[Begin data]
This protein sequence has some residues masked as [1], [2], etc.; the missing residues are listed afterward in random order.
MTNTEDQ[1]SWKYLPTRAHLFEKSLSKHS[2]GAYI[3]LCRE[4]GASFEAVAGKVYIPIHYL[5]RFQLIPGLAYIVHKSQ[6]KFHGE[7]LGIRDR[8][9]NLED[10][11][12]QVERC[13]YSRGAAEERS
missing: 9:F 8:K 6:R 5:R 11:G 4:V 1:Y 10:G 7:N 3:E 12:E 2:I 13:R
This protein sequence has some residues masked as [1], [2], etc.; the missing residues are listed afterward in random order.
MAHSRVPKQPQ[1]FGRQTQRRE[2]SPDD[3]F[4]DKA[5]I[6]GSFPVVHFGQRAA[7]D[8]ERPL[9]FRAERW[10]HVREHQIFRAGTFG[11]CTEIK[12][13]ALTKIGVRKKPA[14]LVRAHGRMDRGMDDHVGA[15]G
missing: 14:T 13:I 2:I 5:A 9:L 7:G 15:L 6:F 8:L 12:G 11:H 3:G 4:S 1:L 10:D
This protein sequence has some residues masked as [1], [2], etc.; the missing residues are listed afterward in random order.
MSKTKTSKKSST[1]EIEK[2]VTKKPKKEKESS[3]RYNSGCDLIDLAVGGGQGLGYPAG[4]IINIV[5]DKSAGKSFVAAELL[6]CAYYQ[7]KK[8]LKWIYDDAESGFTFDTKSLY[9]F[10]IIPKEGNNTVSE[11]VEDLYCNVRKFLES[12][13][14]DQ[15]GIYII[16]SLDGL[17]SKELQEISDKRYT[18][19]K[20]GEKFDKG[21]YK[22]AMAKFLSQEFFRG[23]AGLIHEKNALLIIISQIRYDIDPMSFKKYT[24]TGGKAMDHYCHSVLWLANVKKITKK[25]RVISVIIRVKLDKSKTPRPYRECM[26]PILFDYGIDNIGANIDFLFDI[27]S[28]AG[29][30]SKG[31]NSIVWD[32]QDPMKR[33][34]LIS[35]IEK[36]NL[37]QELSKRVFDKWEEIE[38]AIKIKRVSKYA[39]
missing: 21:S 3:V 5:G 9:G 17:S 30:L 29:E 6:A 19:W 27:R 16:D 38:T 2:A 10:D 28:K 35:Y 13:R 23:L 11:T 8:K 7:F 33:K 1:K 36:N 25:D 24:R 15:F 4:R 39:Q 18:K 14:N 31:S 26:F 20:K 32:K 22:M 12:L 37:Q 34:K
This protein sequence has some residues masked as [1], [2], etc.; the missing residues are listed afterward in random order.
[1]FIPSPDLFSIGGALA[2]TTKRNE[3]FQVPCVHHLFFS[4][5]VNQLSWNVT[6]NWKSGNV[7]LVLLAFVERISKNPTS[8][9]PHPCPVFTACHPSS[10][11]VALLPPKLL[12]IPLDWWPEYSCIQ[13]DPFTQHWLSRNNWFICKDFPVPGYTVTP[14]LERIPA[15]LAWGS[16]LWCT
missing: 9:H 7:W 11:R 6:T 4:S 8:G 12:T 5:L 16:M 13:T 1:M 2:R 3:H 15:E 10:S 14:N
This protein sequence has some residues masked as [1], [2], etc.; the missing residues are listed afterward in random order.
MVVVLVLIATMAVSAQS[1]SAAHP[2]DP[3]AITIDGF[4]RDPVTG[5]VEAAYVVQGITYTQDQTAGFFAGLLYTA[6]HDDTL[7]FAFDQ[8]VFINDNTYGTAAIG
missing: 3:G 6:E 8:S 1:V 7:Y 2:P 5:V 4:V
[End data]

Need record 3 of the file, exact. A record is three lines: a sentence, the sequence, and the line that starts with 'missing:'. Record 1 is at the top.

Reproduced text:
This protein sequence has some residues masked as [1], [2], etc.; the missing residues are listed afterward in random order.
MSKTKTSKKSST[1]EIEK[2]VTKKPKKEKESS[3]RYNSGCDLIDLAVGGGQGLGYPAG[4]IINIV[5]DKSAGKSFVAAELL[6]CAYYQ[7]KK[8]LKWIYDDAESGFTFDTKSLY[9]F[10]IIPKEGNNTVSE[11]VEDLYCNVRKFLES[12][13][14]DQ[15]GIYII[16]SLDGL[17]SKELQEISDKRYT[18][19]K[20]GEKFDKG[21]YK[22]AMAKFLSQEFFRG[23]AGLIHEKNALLIIISQIRYDIDPMSFKKYT[24]TGGKAMDHYCHSVLWLANVKKITKK[25]RVISVIIRVKLDKSKTPRPYRECM[26]PILFDYGIDNIGANIDFLFDI[27]S[28]AG[29][30]SKG[31]NSIVWD[32]QDPMKR[33][34]LIS[35]IEK[36]NL[37]QELSKRVFDKWEEIE[38]AIKIKRVSKYA[39]
missing: 21:S 3:V 5:G 9:G 17:S 30:L 29:E 6:A 19:W 27:R 16:D 38:T 2:A 10:D 28:K 35:Y 13:R 23:L 11:T 8:K 7:F 33:K 1:K 36:N 25:D 24:R 15:F 4:R 39:Q 18:K 14:N 31:S 26:F 20:K 32:K 22:M 12:L 37:Q 34:K